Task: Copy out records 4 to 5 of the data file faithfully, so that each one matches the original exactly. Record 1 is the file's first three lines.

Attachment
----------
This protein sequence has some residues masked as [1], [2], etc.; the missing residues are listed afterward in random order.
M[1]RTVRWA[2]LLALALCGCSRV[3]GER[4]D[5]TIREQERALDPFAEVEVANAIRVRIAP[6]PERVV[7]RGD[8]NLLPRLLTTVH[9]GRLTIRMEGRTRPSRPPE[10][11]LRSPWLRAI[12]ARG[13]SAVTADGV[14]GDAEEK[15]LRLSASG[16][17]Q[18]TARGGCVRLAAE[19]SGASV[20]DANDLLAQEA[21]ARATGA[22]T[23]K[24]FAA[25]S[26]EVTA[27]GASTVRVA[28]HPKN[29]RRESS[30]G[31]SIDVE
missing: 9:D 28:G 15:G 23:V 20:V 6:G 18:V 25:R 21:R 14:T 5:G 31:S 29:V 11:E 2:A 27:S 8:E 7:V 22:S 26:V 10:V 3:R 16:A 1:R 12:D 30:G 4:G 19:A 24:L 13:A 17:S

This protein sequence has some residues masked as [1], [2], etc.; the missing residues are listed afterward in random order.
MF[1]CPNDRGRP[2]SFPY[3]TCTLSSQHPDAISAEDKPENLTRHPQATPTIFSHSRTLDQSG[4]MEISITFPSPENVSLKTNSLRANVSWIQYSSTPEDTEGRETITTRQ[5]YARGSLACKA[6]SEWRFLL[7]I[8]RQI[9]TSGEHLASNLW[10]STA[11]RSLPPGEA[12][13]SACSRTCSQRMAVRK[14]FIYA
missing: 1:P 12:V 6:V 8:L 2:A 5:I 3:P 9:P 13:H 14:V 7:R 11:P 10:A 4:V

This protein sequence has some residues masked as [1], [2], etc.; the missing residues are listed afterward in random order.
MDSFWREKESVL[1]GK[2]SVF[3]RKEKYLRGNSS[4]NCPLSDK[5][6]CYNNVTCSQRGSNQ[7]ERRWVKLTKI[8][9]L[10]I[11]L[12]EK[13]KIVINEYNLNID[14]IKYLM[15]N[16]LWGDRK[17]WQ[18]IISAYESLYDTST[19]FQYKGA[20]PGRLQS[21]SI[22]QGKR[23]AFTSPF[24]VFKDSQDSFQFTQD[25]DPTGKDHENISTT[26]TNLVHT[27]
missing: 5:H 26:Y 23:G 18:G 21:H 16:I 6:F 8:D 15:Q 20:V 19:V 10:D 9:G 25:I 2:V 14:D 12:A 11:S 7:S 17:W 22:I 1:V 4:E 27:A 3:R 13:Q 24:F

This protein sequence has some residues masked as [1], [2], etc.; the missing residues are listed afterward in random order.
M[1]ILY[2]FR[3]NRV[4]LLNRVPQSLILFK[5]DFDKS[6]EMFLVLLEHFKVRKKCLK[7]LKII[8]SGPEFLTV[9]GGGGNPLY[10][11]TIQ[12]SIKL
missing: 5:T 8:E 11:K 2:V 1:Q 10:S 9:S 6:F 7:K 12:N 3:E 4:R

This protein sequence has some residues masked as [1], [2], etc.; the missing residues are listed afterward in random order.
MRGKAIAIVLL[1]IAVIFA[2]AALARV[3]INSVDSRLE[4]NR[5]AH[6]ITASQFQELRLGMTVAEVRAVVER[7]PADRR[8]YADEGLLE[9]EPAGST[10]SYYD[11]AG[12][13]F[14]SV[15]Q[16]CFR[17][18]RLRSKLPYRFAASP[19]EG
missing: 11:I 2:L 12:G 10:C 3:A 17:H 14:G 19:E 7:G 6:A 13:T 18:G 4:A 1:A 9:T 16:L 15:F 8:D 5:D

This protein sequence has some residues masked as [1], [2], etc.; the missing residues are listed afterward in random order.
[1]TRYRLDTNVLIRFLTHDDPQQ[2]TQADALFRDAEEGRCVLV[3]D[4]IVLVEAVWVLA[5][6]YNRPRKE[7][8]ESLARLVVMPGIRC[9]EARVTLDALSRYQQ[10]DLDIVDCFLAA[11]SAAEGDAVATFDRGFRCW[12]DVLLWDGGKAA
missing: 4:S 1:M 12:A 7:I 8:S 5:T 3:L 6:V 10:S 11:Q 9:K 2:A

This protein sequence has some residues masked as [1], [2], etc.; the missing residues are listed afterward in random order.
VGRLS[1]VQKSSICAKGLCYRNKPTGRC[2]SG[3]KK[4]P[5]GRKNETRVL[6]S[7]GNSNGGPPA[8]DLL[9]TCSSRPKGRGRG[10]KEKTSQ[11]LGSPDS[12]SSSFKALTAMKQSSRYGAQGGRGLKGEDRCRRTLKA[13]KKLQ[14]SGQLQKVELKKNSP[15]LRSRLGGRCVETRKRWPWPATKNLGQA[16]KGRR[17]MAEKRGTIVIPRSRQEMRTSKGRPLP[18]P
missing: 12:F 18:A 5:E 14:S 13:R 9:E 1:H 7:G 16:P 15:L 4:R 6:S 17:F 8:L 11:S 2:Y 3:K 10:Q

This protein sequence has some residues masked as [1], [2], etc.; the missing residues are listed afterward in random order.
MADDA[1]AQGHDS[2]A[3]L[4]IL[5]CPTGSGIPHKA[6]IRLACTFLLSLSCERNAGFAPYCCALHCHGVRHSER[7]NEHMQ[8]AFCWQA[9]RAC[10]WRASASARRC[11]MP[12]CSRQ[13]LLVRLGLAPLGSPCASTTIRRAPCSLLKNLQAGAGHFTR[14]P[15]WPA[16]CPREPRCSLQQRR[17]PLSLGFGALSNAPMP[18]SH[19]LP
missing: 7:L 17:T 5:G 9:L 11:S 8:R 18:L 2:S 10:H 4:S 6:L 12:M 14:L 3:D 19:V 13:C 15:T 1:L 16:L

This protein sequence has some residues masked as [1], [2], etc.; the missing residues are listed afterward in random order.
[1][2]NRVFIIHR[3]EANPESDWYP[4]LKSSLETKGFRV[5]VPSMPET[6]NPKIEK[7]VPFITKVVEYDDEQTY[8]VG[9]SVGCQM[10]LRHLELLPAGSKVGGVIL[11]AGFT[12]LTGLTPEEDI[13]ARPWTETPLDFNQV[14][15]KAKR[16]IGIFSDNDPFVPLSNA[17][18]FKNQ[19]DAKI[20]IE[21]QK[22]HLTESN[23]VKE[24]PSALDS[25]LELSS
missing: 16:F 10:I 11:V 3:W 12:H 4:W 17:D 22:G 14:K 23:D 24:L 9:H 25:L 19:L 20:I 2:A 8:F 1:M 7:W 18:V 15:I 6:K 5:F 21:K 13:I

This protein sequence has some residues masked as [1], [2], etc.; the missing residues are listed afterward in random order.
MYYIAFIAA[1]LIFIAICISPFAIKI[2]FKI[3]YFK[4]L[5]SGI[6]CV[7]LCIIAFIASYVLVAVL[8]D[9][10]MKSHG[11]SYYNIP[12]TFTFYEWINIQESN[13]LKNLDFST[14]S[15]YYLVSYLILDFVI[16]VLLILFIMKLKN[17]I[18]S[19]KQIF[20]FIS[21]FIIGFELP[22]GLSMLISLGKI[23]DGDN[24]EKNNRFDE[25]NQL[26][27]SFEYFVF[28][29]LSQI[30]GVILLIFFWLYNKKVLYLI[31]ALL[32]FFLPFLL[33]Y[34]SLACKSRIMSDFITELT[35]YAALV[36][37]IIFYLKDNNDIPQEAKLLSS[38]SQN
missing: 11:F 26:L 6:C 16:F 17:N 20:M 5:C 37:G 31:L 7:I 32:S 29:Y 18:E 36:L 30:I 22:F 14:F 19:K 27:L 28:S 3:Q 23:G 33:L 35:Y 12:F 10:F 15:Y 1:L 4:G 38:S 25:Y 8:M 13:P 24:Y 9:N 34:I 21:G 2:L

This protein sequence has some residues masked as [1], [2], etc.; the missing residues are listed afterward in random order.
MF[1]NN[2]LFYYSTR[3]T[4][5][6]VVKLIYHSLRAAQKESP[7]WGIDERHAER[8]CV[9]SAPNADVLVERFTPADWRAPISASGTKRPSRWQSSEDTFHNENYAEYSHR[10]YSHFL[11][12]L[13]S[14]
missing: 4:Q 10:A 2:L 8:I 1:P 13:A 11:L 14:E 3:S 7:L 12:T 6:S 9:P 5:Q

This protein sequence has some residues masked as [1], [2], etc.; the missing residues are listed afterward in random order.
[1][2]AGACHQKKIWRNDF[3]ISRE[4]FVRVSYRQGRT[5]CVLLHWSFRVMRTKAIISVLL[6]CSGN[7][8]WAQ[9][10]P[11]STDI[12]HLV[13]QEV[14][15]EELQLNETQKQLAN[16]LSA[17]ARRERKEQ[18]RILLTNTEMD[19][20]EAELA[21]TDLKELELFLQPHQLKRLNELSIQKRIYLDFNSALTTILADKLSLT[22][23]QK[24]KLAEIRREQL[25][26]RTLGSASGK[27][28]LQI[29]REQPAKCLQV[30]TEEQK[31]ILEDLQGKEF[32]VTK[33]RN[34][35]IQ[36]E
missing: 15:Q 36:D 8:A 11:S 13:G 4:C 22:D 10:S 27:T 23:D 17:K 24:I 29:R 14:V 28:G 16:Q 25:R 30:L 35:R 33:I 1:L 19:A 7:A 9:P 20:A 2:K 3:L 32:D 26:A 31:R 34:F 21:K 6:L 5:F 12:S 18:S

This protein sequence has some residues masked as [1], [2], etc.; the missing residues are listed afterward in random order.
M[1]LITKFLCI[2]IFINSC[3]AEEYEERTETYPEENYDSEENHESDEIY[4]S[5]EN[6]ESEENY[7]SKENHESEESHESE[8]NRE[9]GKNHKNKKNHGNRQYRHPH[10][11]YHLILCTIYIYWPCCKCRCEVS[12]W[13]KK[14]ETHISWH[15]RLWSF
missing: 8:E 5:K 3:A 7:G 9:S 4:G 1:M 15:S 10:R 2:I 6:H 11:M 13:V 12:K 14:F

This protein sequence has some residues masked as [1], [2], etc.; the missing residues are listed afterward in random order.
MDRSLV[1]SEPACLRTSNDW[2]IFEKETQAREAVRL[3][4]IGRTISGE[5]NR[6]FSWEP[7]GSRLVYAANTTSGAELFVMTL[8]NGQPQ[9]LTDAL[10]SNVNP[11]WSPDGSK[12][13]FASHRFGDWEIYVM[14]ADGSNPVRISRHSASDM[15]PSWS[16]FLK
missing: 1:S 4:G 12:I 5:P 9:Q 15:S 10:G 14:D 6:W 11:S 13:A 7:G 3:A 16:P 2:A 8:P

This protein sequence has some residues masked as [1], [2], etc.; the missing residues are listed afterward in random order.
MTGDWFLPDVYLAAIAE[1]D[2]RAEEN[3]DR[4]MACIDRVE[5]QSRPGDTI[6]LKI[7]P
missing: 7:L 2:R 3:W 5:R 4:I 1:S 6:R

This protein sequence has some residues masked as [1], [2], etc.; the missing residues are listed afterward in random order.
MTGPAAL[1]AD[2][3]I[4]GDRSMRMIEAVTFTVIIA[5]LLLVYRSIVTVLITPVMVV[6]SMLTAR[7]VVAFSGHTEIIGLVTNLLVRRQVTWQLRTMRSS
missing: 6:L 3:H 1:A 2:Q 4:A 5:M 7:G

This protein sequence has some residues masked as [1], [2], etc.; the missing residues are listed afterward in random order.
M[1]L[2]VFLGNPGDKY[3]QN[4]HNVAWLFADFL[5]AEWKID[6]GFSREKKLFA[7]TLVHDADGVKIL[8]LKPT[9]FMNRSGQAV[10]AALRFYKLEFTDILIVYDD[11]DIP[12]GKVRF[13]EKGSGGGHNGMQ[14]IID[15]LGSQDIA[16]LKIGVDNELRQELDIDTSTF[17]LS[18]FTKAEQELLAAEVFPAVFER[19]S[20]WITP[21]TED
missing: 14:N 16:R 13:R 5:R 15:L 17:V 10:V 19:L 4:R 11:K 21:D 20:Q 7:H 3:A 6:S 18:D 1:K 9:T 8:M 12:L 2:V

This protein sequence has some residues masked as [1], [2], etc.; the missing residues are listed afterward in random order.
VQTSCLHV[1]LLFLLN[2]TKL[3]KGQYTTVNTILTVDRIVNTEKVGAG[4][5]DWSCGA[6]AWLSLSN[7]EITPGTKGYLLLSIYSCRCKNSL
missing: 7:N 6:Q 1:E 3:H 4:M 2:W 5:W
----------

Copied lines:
This protein sequence has some residues masked as [1], [2], etc.; the missing residues are listed afterward in random order.
M[1]ILY[2]FR[3]NRV[4]LLNRVPQSLILFK[5]DFDKS[6]EMFLVLLEHFKVRKKCLK[7]LKII[8]SGPEFLTV[9]GGGGNPLY[10][11]TIQ[12]SIKL
missing: 5:T 8:E 11:K 2:V 1:Q 10:S 9:S 6:F 7:K 12:N 3:E 4:R

This protein sequence has some residues masked as [1], [2], etc.; the missing residues are listed afterward in random order.
MRGKAIAIVLL[1]IAVIFA[2]AALARV[3]INSVDSRLE[4]NR[5]AH[6]ITASQFQELRLGMTVAEVRAVVER[7]PADRR[8]YADEGLLE[9]EPAGST[10]SYYD[11]AG[12][13]F[14]SV[15]Q[16]CFR[17][18]RLRSKLPYRFAASP[19]EG
missing: 11:I 2:L 12:G 10:C 3:A 17:H 14:G 19:E 7:G 6:A 13:T 18:G 4:A 1:A 9:T 16:L 15:F 8:D 5:D